On our way back from Colorado last month, Claudia and I spent a couple of nights in southern Utah. We had dinner with one of Utah’s most talented and thoughtful photographers, Guy Tal, along with his wife Sarah. (If you’re not familiar with Guy’s photography and writing you should be!) And we enjoyed the change in scenery, going from the forested, snowy mountains of Colorado to the red-rock canyons.
Travels and Stories
One afternoon about ten days ago Claudia and I headed up Highway 120, west of Yosemite Valley, to check on the fall color. We found some colorful dogwoods between the Valley and Crane Flat, but west of Crane Flat most of the dogwoods were brown, scorched by the Ferguson Fire last summer. Or, to be more accurate, they had been scorched by firing operations (back burns) performed by firefighters along the road.
We decided to hike down to the Tuolumne Grove of giant sequoias. While the Ferguson Fire didn’t reach the Tuolumne Grove, the Rim Fire did in 2013. The media latched onto this story, with headlines about the fire threatening these ancient trees.
Claudia and I made our annual pilgrimage to Colorado to see the aspens, with a short detour into some Utah canyons. We’ve actually been traveling for three weeks, and just got home. During our trip we got up before sunrise almost every morning, and stayed out until after sunset nearly every evening. I kept thinking that I should post some photos, but there always seemed to be some interesting weather, and photos to be made, and barely enough time to eat, sleep, and then get up at 5:30 and do it all over again.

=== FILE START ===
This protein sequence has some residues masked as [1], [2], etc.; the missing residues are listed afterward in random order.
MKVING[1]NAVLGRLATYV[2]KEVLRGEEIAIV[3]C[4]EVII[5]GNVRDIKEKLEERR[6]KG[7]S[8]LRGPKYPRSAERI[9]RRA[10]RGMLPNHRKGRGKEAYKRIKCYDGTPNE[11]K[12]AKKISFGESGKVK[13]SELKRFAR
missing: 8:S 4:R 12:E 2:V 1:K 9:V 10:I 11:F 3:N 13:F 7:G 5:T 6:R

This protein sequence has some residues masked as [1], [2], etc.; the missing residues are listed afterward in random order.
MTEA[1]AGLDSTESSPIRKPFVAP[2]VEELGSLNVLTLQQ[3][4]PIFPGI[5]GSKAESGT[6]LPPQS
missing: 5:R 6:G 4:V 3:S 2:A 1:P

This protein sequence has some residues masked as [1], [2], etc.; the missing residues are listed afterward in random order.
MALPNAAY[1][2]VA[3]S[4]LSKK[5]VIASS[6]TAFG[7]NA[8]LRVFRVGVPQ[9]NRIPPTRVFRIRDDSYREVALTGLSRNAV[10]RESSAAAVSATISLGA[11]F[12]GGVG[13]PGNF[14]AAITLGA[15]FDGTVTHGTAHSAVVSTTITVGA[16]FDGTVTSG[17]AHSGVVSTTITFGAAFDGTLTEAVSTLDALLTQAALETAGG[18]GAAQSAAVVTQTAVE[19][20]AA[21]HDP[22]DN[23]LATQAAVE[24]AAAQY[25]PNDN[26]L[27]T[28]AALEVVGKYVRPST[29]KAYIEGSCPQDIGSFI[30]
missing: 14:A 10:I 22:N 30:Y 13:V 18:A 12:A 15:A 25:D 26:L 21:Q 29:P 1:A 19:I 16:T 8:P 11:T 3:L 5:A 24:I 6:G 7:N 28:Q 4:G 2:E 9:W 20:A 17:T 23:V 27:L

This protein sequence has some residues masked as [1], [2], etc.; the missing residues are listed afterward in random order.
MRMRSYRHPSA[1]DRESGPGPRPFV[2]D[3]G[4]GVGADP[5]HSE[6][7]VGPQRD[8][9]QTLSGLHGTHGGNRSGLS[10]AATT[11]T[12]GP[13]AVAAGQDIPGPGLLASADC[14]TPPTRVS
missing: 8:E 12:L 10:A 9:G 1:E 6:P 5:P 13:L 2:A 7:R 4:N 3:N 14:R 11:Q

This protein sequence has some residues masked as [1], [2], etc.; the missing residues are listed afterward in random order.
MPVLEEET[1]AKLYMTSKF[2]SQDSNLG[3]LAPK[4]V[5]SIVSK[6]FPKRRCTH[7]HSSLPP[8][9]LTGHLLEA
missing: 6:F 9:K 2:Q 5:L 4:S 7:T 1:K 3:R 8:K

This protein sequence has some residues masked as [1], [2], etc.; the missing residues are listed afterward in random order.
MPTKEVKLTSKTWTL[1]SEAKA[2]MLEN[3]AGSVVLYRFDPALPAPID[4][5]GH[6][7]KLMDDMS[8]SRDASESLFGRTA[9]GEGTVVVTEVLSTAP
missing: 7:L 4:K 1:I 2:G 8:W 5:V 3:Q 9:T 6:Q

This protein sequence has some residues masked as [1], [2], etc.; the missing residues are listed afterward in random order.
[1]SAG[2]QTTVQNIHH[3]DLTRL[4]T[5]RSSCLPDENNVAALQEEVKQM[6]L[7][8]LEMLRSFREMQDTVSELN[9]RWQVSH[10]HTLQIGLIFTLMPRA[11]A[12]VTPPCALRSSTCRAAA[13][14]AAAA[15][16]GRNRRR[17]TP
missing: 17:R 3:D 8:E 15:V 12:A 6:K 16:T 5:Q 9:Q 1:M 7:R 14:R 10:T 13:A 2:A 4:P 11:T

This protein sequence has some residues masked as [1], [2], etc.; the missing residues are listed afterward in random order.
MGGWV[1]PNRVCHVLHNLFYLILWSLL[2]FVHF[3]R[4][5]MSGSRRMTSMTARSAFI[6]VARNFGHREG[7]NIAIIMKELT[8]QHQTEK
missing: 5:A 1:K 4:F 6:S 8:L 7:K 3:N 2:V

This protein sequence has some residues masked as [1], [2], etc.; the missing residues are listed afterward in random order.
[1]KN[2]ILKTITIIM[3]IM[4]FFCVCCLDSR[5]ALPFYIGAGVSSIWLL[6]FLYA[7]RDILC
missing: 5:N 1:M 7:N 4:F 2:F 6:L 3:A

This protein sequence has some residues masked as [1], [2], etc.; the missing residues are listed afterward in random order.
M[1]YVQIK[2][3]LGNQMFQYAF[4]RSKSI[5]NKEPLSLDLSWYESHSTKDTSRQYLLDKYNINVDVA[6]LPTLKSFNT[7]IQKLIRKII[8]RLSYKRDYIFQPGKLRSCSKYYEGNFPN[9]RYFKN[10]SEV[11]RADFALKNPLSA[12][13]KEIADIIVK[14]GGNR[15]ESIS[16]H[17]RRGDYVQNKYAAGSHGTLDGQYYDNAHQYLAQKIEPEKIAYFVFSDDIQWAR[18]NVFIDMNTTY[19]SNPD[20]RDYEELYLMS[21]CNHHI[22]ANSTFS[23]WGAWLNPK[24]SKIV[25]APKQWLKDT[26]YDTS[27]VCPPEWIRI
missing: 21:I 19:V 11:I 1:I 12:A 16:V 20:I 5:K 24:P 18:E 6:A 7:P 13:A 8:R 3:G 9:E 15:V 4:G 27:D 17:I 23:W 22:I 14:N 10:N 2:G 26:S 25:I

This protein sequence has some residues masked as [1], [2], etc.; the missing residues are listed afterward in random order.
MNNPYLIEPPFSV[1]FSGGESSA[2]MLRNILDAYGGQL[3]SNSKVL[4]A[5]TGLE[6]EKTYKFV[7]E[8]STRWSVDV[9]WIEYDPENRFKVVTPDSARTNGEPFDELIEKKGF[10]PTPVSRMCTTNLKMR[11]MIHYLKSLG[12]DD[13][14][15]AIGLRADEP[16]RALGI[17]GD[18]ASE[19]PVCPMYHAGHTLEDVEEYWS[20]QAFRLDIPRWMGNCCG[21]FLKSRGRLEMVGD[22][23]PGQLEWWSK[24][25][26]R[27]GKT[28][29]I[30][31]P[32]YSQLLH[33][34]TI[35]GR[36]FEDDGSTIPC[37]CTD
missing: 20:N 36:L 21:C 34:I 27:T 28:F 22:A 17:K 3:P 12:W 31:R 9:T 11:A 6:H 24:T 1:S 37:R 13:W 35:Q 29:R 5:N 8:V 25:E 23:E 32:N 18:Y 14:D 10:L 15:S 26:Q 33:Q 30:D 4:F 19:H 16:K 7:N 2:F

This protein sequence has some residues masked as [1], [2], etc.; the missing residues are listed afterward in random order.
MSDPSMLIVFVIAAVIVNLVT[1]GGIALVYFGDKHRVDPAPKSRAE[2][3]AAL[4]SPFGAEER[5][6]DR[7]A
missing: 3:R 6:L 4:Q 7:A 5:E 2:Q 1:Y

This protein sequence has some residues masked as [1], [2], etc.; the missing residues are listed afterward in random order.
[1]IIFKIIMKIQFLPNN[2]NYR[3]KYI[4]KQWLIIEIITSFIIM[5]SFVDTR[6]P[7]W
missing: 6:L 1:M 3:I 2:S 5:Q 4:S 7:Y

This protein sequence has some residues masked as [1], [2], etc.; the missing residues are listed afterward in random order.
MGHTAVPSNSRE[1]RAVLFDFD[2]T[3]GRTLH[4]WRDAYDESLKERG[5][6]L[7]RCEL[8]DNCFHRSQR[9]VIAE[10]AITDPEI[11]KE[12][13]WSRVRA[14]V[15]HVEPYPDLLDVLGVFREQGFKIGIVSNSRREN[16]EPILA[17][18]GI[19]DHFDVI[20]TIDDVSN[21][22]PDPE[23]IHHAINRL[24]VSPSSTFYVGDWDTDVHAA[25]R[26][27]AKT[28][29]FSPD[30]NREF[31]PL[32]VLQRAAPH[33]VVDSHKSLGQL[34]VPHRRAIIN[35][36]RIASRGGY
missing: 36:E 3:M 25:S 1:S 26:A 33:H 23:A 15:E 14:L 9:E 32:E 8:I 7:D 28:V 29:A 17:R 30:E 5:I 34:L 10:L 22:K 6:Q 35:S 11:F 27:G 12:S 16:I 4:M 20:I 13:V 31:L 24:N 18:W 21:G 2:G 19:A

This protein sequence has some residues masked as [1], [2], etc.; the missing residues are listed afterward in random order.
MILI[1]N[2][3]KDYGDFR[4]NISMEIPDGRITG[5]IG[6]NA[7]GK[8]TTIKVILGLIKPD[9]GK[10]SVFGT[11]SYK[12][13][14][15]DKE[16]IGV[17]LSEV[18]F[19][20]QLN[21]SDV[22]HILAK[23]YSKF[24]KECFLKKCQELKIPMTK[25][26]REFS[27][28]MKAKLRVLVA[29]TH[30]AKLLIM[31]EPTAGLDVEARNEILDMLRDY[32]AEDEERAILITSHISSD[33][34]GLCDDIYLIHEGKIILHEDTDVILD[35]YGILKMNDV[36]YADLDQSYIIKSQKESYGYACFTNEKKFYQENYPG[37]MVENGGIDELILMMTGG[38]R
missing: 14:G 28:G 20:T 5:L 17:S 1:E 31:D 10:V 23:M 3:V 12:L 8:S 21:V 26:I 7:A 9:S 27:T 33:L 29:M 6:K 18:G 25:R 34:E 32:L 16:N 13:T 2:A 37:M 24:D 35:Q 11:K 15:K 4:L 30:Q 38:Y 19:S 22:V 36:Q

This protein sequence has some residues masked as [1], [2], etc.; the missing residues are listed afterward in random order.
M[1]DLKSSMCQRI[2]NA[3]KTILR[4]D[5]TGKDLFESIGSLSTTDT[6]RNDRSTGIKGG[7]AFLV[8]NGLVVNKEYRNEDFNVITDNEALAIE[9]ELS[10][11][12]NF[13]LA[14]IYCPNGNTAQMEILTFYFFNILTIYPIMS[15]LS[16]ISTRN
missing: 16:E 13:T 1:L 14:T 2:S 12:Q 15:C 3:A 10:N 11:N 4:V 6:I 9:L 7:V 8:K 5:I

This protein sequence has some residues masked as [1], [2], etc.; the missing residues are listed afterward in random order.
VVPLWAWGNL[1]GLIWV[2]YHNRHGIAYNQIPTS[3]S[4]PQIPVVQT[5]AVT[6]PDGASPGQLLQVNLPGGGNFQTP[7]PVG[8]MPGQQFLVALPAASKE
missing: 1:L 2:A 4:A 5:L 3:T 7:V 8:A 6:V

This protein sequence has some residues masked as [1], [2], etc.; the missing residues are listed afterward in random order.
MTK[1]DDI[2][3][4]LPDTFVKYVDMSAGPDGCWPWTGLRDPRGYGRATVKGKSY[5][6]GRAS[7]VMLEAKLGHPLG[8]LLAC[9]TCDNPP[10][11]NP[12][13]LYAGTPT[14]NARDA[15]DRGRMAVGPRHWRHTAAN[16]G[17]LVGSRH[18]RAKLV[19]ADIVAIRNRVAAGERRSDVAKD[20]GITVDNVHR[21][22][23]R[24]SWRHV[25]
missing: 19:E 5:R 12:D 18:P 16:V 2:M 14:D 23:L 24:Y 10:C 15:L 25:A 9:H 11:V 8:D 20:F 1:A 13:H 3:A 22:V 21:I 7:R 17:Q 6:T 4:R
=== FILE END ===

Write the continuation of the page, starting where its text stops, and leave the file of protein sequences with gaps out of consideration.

Last winter was a strange one in the Yosemite area, with most of the precipitation coming in March, followed by a big, warm rainstorm in early April that created flooding in Yosemite Valley. That rainstorm melted much of the snowpack below 9,000 feet, so spring came early in those low- and mid-elevation areas. We found some nice flower displays at those elevations, but nothing exceptional.
Above 9,000 feet, however, the snowpack remained intact, even after the early-April flood. And that lingering snow led to an exceptional bloom in the highest elevations. Back in July, before the fires, Claudia and I photographed the flowers as much as we could, and we also led our Range of Light workshop group to a couple of our favorite flower spots.
Two weeks ago our good friend Robert Eckhardt conducted another iPhone photography workshop for us. This time we were based in Lee Vining, and the workshop included two trips to Bodie, with special access to the interiors. It was so much fun.
I hadn’t photographed Bodie interiors in two years. Bodie endured two earthquakes in December of 2016, causing structural damage to some of the buildings, and knocking over bottles, shelves, and other objects. So no photography workshops were allowed into the interiors in 2017 while the park assessed the damage.
Claudia and I have made several trips to the Yosemite high country recently to photograph flowers. We’ve mostly seen early bloomers like shooting stars, along with a few other species.
One afternoon we made a short hike to one of the high-country meadows looking for flowers. Whenever I’m near meadows in Yosemite between, say, 6,000 and 8,000 feet, I keep my eyes and ears peeled for great gray owls. These are the largest owls in North America, and typically live in boreal forests in Canada and Alaska. But some live in the Cascades and northern Sierra, all the way down to Yosemite, which hosts the southern-most population of these birds.